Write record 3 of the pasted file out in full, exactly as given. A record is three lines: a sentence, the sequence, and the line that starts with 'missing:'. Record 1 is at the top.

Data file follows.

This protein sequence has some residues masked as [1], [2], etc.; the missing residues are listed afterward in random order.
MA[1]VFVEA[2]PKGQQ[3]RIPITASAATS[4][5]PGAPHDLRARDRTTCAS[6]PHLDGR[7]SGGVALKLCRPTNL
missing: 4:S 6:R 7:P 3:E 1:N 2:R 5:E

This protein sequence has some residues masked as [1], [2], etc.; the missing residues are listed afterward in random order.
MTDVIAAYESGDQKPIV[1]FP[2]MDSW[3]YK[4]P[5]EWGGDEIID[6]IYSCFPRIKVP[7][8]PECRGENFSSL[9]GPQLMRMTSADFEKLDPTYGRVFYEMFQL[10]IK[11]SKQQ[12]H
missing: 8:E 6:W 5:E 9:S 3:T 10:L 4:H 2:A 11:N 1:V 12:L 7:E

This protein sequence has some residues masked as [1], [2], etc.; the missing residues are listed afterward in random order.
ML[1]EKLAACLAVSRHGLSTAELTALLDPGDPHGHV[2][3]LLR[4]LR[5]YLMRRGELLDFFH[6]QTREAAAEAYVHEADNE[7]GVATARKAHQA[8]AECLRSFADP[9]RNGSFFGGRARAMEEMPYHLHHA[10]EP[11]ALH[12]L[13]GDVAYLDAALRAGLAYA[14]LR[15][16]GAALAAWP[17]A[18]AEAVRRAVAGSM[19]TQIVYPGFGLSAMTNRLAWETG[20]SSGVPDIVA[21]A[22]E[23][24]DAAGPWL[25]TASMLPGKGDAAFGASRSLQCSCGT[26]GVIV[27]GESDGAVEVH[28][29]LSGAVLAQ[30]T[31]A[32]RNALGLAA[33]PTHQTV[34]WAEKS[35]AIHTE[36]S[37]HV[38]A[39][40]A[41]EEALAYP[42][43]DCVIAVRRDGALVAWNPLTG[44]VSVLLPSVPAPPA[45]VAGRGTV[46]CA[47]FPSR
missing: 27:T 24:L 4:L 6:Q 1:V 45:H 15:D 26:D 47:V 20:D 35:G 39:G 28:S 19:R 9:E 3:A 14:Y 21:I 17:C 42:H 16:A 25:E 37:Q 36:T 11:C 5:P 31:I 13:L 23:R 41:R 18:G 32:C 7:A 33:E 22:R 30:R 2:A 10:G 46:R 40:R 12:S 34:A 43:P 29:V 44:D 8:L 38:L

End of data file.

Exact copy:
This protein sequence has some residues masked as [1], [2], etc.; the missing residues are listed afterward in random order.
ML[1]EKLAACLAVSRHGLSTAELTALLDPGDPHGHV[2][3]LLR[4]LR[5]YLMRRGELLDFFH[6]QTREAAAEAYVHEADNE[7]GVATARKAHQA[8]AECLRSFADP[9]RNGSFFGGRARAMEEMPYHLHHA[10]EP[11]ALH[12]L[13]GDVAYLDAALRAGLAYA[14]LR[15][16]GAALAAWP[17]A[18]AEAVRRAVAGSM[19]TQIVYPGFGLSAMTNRLAWETG[20]SSGVPDIVA[21]A[22]E[23][24]DAAGPWL[25]TASMLPGKGDAAFGASRSLQCSCGT[26]GVIV[27]GESDGAVEVH[28][29]LSGAVLAQ[30]T[31]A[32]RNALGLAA[33]PTHQTV[34]WAEKS[35]AIHTE[36]S[37]HV[38]A[39][40]A[41]EEALAYP[42][43]DCVIAVRRDGALVAWNPLTG[44]VSVLLPSVPAPPA[45]VAGRGTV[46]CA[47]FPSR
missing: 27:T 24:L 4:L 6:Q 1:V 45:H 15:D 26:D 47:V 20:D 35:G 39:G 28:S 19:R 9:E 3:A 14:Y 21:I 17:C 42:H 16:A 25:E 37:Q 36:T 11:C 5:P 31:I 13:L 23:R 41:R 18:G 32:C 7:A 33:E 22:R 30:R 2:A 10:G 46:R 40:R 12:S 34:A 43:P 29:V 44:D 8:L 38:L